For by thee do I run upon a troop;
In my God I leap over a wall.
God - his way is perfect;
The word of Jehovah is purified.
He is a Shield to all that trust in him." Lamp. The lamp burning in the house is the proof of life and activity present there; and thus the extinguishing of the lamp means ruin and desolation (Job 21:17). So David is called "the lamp of Israel" (2 Samuel 21:17), because the active life of the nation centred in him. In a still higher sense the life and being of his people centres in God, and without him the soul is waste and void, like the universe before God said, "Let there be light." I run. To the warrior in old time speed was as important as strength, and thus Homer constantly calls Achilles "fleet of foot." It was his fleetness which gave Asahel a high place among the mighties (2 Samuel 2:18), and to this quality David now refers. The troop signifies a light armed band of marauders, whom with God's aid David could overtake, and stop in their course of rapine. The wall means fortifications like those of Jerusalem (2 Samuel 5:7). Sieges were tedious affairs in old time, but David had captured that city with a rapidity so great that the metaphor in the text is most appropriate. Purified; or, refined. This does not mean that it is proved by experience and found true, but that it is absolutely good and perfect like refined gold (see Psalm 12:6).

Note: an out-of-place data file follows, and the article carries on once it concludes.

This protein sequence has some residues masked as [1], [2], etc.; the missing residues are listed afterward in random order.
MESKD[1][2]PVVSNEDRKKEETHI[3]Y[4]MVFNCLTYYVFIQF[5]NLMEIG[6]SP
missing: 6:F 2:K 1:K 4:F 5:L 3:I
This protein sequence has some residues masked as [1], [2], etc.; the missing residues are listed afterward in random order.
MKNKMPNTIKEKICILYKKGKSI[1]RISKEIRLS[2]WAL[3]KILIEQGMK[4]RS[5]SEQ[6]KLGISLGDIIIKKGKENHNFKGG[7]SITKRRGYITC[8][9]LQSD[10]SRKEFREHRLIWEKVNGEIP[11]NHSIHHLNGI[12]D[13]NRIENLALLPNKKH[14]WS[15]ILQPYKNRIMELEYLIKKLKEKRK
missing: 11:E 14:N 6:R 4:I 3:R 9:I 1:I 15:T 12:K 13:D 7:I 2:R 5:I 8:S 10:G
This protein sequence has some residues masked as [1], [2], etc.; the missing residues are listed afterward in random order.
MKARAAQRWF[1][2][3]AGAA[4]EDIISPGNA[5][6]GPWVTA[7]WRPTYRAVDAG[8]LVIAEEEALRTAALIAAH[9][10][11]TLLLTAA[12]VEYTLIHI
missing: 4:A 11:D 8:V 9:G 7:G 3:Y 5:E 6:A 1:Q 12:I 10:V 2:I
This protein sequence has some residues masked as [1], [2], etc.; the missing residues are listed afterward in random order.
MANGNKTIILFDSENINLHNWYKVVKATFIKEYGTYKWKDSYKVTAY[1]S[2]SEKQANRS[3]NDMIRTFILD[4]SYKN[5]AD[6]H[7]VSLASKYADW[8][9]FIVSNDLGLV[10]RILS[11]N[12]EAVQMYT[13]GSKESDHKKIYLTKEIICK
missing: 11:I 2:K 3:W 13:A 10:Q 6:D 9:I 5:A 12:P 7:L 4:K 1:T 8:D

For by thee I have run through a troop: by my God have I leaped over a wall.
As for God, his way is perfect; the word of the LORD is tried: he is a buckler to all them that trust in him.
For who is God, save the LORD? and who is a rock, save our God?
Verses 32-34. -
"For who is God, save Jehovah?
And who is a rock, save our God?
God is my strong Fortress,
And he guideth the perfect in his way.
He maketh my feet like the hinds,